“Unbroken” unfolds in flashbacks before our hero lands in the hands of the Japanese. The combat scenes in the B-24 that open the film are exciting. During the first mission, the enemy strafe the bomb bay doors so dreadfully that Zamperini has to descend into the belly of the plane to manually retract them. While he struggles to close them, Japanese Zero fighters riddle the bomber with machine gun bullets. Zamperini’s plane is shot to ribbons, and the pilot has a difficult time landing without brakes on an airfield that isn’t long enough. This initial mission will keep you in a white-knuckled frenzy. Afterward, we learn how Louis’ older brother helped reform his trouble-prone little brother by started coaching him as a track runner. Jolie resumes this account of Zamperini’s life after his crew and he find themselves assigned to an inferior B-24 that literally comes apart on them during their mission and crashes in the ocean. Eight of the eleven crew die when they have to ditch in the Pacific. After their rescue, Zamperini is separated from his friends and faces harsh punishment at the hands of a Japanese corporal nicknamed ‘the Bird’ who shows no mercy where Zamperini is concerned. The Bird threatens to murder a fellow prisoner if Zamperini’s own men don’t beat the stuffing out of him.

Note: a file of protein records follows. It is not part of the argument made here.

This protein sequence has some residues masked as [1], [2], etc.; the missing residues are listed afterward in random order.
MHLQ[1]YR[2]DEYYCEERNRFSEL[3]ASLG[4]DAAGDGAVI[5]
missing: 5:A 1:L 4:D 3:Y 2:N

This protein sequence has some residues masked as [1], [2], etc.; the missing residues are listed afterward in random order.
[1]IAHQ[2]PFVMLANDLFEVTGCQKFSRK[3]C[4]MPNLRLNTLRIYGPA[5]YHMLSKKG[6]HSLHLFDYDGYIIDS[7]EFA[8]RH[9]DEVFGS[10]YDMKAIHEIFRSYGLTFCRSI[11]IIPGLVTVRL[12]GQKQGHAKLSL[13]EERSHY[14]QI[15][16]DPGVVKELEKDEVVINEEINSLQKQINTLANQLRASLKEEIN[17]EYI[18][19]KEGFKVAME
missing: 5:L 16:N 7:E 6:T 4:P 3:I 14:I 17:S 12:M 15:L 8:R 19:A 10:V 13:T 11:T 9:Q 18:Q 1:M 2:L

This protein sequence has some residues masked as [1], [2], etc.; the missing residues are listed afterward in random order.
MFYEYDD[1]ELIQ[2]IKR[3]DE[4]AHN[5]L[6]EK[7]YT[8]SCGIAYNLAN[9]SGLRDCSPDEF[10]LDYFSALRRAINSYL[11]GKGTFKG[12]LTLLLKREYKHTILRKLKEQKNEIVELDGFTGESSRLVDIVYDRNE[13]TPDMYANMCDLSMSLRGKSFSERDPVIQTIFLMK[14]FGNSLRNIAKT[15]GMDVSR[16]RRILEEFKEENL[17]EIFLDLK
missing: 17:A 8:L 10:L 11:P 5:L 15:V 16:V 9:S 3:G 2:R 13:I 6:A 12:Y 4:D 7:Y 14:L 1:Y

Shrewdly, Jolie cast “Unbroken” with largely unknown talent. The only recognizable actors are Garrett Hedlund from “TRON: Legacy” and Jai Courtney of “A Good Day to Die Hard.” British actor Jack O’Connell delivers an impeccable performance as Zamperini. He makes a convincing as well as sympathetic hero for whom you can cheer. Neither Jolie nor her quartet of writers relies on gung-ho clichés to enhance the storytelling. Once Zamperini winds up in the hands of the Japanese, everything becomes a suspenseful contest of wills to see who will win in the end. Never at any time does “Unbroken” degenerate into a standard-issue World War II actioneer. Wisely, Jolie knows exactly how far she can take the torture scenes before you want to avert your eyes. The scene that will jolt you the most occurs in the Pacific. As exceptional as he is as Zamperini, O’Connell is matched blow for blow by Japanese actor Takamasa Ishihara as the villainous ‘Bird.’ Bird singles out Zamperini for extreme punishment and humiliation. Jolie maintains the focus throughout on Zamperini and never dwells on the conventions of the genre. One film critic has argued that all Jolie does is copy scenes from various landmark World War II movies. I’ve seen virtually every World War II movie ever made, and Jolie doesn’t turn her aerial scenes into “Catch 22” any more than she rips off “Chariots of Fire” for the running sequences. “Unbroken” stands on its own merits, and Jolie creates a palpable sense of suspense and tension without resorting to imitating better known movies. Mind you, “Unbroken” doesn’t follow Zamperini after the war when he descended into alcoholism and suffered post-traumatic stress from his P.O.W. confinement. As “Unbroken” fades out, Jolie provides as a post-script video of the actual Zamperini jogging in the Tokyo Olympics.